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March 04, 2006



I have a stack of personal narrative essays to grade over Spring break, so this is a particularly interesting post. I don't see argumentative and expository assignments and more personal/narrative assignments as mutually exclusive. I assign both types of writing in my composition course (I use John Trimbur's "The Call to Write"). I assign a memoir and profile assignment together, focusing on the fact that both genres employ narrative and description in ways that writers typically can't when using more academic forms of argument and exposition. Students who don't feel comfortable with personal writing can choose the profile. Usually, though, 95% of my students choose to write the memoir. And since the assignment follows a couple of more traditional academic essays, students find the memoir assignment a nice change.

I'll have to think more about the memoir assignment in the context of a larger social trend toward deindividuation. It does seem to me that students (at least in most of their college courses) are not encouraged to draw connections between their lives/experiences and the academic subjects that they're studying.


I agree that the personal and expo/arg "modes" aren't mutually exclusive (that is, that both can/should be included in a comp class, and, in fact, I'm probably especially drawn to the idea of straddling the two/three modes within one assignment). I guess I was responding to the sense I get from some of my colleagues that the more personal writing, in their view, may not be so relevant to their main goal in a comp class: thesis-driven argument. There was an interesting strand related to this whole debate on Mike Edwards's Vitia a while back: http://www.vitia.org/wordpress/2005/03/31/personal-writing-theory-and-method/

I'd never thought about the idea of giving students the choice of "how personal" an approach they wanted to take. That's an interesting approach. Do you have other such pairings you use? I'm a bit surprised that so many opt for the personal; I sense that about half my students aren't really comfortable with mining their life for subject matter.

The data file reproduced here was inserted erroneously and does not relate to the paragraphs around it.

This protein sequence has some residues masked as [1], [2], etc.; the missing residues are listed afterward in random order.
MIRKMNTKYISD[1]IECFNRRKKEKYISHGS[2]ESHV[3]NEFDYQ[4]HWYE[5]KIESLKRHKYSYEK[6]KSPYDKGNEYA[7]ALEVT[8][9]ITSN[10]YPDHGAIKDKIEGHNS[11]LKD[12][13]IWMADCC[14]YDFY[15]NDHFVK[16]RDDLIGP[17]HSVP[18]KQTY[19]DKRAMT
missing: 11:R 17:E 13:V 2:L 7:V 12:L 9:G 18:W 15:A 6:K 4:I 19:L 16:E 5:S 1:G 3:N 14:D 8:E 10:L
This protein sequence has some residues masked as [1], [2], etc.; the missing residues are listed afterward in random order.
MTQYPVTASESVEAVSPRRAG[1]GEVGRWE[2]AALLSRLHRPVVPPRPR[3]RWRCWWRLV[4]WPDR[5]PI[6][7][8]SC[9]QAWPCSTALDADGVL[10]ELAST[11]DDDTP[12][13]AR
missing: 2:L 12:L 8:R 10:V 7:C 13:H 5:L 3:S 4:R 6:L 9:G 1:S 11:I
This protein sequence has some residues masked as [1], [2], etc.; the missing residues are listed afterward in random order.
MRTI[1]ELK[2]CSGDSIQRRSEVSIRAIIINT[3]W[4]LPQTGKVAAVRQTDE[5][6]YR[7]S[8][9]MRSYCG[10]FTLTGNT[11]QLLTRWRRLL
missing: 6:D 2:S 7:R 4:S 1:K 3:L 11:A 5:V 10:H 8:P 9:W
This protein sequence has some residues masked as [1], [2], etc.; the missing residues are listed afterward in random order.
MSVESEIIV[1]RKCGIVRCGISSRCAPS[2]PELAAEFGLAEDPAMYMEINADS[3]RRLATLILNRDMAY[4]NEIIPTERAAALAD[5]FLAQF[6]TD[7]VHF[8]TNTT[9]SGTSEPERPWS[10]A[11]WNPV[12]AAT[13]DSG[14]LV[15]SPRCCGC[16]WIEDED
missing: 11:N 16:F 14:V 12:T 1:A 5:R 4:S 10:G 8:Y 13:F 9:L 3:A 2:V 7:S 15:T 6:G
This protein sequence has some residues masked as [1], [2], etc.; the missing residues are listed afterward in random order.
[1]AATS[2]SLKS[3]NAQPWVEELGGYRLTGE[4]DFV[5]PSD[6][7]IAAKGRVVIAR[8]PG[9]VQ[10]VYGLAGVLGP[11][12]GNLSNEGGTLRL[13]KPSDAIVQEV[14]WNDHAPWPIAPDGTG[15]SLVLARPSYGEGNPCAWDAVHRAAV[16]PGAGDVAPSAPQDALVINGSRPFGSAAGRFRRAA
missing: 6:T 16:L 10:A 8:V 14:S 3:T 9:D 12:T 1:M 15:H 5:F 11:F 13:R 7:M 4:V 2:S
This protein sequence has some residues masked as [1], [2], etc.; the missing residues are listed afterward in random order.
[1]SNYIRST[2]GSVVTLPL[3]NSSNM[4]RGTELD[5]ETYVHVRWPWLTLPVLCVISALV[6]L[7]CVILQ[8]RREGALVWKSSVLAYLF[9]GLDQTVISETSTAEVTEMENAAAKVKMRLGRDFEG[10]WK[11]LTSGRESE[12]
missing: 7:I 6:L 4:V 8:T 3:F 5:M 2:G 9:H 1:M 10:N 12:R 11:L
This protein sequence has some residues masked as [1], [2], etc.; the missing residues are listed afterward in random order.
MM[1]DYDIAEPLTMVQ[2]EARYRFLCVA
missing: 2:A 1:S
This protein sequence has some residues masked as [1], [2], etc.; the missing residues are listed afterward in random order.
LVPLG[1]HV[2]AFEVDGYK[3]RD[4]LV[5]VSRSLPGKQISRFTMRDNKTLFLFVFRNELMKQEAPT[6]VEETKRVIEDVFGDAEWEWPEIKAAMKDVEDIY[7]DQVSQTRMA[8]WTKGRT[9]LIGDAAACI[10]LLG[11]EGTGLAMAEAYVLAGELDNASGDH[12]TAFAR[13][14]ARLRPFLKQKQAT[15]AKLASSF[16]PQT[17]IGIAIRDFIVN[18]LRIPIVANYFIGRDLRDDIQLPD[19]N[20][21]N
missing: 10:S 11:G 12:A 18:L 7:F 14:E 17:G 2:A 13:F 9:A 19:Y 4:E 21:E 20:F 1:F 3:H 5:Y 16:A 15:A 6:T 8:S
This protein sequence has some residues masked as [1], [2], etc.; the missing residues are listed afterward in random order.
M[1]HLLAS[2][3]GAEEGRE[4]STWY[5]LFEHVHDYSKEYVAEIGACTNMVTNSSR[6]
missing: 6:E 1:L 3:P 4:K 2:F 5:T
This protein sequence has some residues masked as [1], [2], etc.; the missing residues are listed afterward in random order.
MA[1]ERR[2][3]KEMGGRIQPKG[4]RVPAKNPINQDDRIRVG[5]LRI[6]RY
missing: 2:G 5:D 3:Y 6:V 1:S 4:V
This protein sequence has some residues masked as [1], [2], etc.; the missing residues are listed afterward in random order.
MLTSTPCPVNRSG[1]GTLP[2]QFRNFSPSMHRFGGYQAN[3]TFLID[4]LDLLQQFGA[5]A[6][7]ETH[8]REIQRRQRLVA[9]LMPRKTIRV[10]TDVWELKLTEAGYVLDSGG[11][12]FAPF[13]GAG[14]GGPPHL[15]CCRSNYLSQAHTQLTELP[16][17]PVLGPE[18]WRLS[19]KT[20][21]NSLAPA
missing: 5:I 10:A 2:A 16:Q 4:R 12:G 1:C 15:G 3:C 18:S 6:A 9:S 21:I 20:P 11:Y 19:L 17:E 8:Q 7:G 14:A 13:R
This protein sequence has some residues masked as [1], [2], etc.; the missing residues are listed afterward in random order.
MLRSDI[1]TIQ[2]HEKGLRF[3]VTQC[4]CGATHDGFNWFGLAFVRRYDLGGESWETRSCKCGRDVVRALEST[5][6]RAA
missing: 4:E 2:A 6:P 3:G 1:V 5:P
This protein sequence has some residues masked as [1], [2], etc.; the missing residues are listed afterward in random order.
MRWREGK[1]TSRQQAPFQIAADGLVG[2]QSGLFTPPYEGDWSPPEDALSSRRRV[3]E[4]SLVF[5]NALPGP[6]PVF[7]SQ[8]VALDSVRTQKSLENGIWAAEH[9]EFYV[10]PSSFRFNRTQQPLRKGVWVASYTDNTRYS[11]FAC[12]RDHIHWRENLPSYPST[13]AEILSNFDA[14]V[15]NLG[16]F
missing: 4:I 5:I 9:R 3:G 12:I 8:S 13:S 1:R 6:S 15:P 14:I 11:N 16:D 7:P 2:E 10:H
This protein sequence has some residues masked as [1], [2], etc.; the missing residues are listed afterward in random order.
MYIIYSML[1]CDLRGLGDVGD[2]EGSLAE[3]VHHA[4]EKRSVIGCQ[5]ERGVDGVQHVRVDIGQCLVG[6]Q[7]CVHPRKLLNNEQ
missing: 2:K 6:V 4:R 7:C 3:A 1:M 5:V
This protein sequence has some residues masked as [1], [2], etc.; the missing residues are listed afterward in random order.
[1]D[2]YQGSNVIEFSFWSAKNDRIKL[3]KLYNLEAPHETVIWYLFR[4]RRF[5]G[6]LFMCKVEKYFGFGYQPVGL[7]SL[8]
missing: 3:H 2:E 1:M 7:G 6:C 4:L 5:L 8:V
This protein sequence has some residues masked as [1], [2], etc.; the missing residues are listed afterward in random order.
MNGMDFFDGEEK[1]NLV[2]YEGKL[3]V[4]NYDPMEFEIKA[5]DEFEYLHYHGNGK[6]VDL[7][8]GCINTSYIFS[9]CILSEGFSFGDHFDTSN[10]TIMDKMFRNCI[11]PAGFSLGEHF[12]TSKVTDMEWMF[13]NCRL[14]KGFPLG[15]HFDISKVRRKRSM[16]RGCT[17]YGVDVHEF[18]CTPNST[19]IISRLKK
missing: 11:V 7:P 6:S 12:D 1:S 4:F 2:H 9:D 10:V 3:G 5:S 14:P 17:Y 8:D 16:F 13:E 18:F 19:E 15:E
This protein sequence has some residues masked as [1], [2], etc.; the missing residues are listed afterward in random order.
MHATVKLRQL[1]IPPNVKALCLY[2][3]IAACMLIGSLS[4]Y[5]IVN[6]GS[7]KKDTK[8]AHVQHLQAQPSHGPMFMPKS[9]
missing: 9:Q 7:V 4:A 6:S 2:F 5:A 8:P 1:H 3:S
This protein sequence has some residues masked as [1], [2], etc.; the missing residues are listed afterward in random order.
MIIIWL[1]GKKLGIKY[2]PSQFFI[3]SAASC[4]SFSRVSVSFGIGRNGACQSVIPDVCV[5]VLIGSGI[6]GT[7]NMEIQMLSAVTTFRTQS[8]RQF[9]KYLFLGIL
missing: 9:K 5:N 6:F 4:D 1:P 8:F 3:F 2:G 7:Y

I'm curious about the rationale behind yr sequencing of assignments. It seems often the personal essay comes first in classes, and that's how I've generally taught it myself, but I sometimes wonder if it might be better positioned a bit later in the course.

As for the deindividuation bit, I agree with yr observation that students are not often encouraged to draw connections between the personal experiences and the academic studies they're studying, but you think they should be, right? (I'm trying to decide if I would argue that making those connections should be the root of any education in the humanities...)


I decided to teach academic before personal this semester simply as an experiment. I've usually followed the more conventional path of beginning with more personal forms of writing and moving towards more academic forms of writing.

I didn't think you were saying that the personal and academic were mutually exclusive. I was responding what I see as the prevailing convention to give academic writing greater weight and view personal writing as less relevant. I think from the perspective of some teachers personal writing seems like an artifact of the 70s or something (like bell bottoms; though, aren't they making a comeback as well?).

I'm interested more and more in getting students to somehow combine the academic and the personal (which is, I think, what your assignment gets at). That is, I want them to think about their personal experiences, but I want them to be able to situate their account of their personal experiences within a larger social context. I want them to be able to make connections between their experiences and larger (even academic) arguments about culture and society. Or something like that.

A very interesting post, btw. It's helping me rethink this memoir assignment. Are you also a contributor to Community College English?


I've had this post marked "keep new" on Bloglines because a.) it's so beautifully written (I especially love the part about the tools you considered writing about); and b.) it resonates with things I've been thinking about in regards to personal writing; and c.) I love your idea about providing the "hook" or "window" for students' own writing.

Also, I love this line: "And what's this essay about, you ask? Well, I'm not exactly sure, but that's the point. That's what makes it worth my while to write it." I've tried to get that same idea--that sense of discovery, of urgency but also patience--across to students, but they so often seem frightened by it.

Anyway, I'm rambling. Really just wanted to say: I loved this post!


Thanks so much for the comments (and compliments)! I had originally started this blog in the hopes of getting some dialogue going within my dept, the failure of which was a semi-dismal disappointment. That coupled with some family issues last year stopped my blogging for a while, though I've been an active lurker (if that's not an oxymoron) for a few years now. Anyway, I'm absolutely delighted to have a few readers. I'm not a contributor to CCE right now, Jason, but that's one of the steps I was thinking of making out into the world a bit...


I think you'd be a great contributor to CCE! Email Joanna Howard, and I'm sure she'll set you up!

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